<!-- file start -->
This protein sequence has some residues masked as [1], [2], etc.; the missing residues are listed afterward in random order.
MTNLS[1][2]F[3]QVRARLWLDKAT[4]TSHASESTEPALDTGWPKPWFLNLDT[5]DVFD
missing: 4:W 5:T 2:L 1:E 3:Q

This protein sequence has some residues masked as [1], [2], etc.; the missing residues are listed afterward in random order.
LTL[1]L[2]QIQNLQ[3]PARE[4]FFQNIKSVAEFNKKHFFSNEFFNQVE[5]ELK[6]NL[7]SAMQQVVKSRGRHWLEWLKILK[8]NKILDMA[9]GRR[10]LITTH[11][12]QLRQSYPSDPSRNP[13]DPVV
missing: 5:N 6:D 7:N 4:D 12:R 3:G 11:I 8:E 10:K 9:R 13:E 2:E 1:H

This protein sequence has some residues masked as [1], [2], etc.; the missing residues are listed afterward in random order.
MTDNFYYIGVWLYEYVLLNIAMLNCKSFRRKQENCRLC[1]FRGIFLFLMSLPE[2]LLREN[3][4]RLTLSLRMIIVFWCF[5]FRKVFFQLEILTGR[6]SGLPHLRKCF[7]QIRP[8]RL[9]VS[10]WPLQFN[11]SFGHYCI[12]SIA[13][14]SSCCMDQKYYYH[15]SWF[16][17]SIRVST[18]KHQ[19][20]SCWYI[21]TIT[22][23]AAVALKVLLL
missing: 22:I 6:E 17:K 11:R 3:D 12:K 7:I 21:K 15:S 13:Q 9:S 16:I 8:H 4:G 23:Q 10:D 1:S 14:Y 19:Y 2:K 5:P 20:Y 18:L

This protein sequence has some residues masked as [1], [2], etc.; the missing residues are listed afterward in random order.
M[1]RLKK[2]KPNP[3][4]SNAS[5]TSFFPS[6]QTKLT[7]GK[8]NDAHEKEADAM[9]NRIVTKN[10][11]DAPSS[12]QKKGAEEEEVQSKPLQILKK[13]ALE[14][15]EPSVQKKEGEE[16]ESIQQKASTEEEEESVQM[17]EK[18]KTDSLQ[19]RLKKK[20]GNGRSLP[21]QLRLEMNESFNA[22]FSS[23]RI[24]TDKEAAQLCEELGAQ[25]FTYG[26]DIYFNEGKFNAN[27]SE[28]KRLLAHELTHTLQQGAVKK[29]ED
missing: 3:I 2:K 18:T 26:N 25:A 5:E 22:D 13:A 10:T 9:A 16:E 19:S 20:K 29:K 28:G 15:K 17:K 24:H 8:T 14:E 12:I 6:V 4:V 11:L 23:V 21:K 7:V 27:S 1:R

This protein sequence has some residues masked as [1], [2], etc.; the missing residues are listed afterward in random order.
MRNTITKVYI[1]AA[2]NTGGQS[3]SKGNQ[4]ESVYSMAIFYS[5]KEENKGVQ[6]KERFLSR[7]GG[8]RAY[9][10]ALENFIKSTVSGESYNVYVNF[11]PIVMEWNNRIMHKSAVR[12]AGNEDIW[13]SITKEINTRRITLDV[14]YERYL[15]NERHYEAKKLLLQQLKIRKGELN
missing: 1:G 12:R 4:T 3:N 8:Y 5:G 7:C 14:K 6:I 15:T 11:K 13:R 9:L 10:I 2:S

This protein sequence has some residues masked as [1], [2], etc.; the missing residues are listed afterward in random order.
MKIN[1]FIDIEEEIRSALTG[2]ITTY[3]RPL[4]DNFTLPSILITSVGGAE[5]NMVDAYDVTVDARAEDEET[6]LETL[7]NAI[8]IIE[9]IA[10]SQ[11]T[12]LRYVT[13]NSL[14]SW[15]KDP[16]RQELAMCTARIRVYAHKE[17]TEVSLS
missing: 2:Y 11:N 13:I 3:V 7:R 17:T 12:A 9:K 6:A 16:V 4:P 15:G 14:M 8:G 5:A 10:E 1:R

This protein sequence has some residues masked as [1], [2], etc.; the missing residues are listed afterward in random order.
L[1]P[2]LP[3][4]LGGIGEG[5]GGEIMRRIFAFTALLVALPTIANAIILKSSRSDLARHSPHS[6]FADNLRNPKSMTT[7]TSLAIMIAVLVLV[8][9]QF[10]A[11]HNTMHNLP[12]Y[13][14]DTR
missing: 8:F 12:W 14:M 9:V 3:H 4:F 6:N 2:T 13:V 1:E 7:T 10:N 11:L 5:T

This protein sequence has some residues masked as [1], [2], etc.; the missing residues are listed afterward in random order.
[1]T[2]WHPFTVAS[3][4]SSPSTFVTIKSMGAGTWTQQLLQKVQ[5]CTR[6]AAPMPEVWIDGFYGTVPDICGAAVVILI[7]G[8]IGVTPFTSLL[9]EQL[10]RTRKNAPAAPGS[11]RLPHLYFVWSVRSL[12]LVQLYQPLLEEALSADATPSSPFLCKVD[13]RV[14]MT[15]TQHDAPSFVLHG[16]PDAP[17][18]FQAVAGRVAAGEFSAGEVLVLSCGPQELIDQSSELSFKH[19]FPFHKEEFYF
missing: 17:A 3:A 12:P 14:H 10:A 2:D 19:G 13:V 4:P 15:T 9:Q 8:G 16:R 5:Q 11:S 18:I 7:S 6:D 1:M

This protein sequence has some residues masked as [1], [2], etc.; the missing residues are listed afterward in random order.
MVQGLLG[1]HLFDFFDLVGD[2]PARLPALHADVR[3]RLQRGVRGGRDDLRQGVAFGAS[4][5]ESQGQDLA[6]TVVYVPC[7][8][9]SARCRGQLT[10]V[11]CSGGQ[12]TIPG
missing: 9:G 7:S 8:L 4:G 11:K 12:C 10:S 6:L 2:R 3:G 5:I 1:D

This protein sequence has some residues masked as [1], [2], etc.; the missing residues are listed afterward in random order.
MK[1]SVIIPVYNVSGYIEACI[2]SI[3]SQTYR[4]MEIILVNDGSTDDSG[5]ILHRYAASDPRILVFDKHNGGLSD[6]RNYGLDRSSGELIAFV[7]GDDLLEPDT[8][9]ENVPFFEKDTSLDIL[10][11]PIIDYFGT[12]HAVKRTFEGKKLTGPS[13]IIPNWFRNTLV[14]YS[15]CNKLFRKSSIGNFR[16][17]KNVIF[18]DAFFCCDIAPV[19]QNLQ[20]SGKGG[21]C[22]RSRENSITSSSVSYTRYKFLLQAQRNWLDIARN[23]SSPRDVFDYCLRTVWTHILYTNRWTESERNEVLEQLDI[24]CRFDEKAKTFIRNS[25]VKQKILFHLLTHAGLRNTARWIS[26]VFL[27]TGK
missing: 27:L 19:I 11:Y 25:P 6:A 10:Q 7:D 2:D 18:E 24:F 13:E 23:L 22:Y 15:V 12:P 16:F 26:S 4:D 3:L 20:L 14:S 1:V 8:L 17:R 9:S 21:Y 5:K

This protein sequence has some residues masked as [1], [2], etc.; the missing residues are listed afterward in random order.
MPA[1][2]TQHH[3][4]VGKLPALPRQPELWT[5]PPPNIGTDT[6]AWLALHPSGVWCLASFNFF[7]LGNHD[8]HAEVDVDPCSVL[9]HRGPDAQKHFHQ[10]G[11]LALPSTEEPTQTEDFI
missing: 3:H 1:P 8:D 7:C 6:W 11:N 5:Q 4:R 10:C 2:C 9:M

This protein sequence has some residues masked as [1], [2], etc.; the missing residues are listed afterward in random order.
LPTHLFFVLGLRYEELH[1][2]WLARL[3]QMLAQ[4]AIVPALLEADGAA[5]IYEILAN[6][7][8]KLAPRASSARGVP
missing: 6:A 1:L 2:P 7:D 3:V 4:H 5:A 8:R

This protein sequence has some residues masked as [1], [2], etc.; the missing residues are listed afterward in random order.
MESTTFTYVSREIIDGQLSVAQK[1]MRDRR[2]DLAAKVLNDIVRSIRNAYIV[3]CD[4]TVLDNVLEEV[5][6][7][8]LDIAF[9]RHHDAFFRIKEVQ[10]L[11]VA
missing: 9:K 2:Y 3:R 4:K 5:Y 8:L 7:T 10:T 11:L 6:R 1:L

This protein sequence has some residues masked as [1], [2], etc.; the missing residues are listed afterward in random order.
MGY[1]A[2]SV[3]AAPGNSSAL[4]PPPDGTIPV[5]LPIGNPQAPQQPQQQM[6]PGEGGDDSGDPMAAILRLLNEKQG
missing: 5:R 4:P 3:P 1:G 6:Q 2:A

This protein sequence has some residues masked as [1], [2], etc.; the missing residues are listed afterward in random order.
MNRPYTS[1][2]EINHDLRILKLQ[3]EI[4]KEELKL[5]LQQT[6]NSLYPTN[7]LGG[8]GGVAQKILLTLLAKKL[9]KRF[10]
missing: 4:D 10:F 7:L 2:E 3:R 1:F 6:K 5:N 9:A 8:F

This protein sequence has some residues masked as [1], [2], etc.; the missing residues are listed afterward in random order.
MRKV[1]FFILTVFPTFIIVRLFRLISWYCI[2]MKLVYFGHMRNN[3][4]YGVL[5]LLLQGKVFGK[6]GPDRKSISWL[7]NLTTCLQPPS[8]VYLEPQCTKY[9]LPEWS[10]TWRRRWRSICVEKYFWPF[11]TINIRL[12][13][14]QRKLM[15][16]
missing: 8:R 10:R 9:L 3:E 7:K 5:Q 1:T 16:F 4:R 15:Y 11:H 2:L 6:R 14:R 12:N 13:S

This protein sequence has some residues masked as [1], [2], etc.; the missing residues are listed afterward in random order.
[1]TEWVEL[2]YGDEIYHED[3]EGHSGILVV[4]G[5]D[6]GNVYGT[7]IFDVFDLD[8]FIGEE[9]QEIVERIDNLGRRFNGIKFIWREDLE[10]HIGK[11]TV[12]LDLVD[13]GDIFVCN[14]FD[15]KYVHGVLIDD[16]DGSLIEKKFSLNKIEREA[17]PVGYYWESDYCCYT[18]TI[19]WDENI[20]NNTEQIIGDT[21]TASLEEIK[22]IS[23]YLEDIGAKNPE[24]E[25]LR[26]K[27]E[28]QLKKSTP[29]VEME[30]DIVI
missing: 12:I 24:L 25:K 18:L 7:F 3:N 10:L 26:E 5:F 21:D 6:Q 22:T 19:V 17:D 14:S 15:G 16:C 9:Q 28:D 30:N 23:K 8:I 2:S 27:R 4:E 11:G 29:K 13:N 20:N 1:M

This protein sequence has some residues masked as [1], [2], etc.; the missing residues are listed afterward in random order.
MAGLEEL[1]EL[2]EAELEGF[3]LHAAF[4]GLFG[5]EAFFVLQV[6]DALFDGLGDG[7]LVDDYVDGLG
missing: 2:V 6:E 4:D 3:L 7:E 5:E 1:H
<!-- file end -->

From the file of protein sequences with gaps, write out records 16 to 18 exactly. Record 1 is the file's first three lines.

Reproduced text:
This protein sequence has some residues masked as [1], [2], etc.; the missing residues are listed afterward in random order.
MRKV[1]FFILTVFPTFIIVRLFRLISWYCI[2]MKLVYFGHMRNN[3][4]YGVL[5]LLLQGKVFGK[6]GPDRKSISWL[7]NLTTCLQPPS[8]VYLEPQCTKY[9]LPEWS[10]TWRRRWRSICVEKYFWPF[11]TINIRL[12][13][14]QRKLM[15][16]
missing: 8:R 10:R 9:L 3:E 7:K 5:Q 1:T 16:F 4:R 15:Y 11:H 2:L 6:R 14:R 12:N 13:S

This protein sequence has some residues masked as [1], [2], etc.; the missing residues are listed afterward in random order.
[1]TEWVEL[2]YGDEIYHED[3]EGHSGILVV[4]G[5]D[6]GNVYGT[7]IFDVFDLD[8]FIGEE[9]QEIVERIDNLGRRFNGIKFIWREDLE[10]HIGK[11]TV[12]LDLVD[13]GDIFVCN[14]FD[15]KYVHGVLIDD[16]DGSLIEKKFSLNKIEREA[17]PVGYYWESDYCCYT[18]TI[19]WDENI[20]NNTEQIIGDT[21]TASLEEIK[22]IS[23]YLEDIGAKNPE[24]E[25]LR[26]K[27]E[28]QLKKSTP[29]VEME[30]DIVI
missing: 12:I 24:L 25:K 18:L 7:F 3:N 10:L 26:E 5:F 21:D 6:Q 22:T 19:V 17:D 14:S 15:G 16:C 9:Q 28:D 30:N 23:K 8:I 2:S 27:R 4:E 11:G 29:K 13:N 20:N 1:M

This protein sequence has some residues masked as [1], [2], etc.; the missing residues are listed afterward in random order.
MAGLEEL[1]EL[2]EAELEGF[3]LHAAF[4]GLFG[5]EAFFVLQV[6]DALFDGLGDG[7]LVDDYVDGLG
missing: 2:V 6:E 4:D 3:L 7:E 5:E 1:H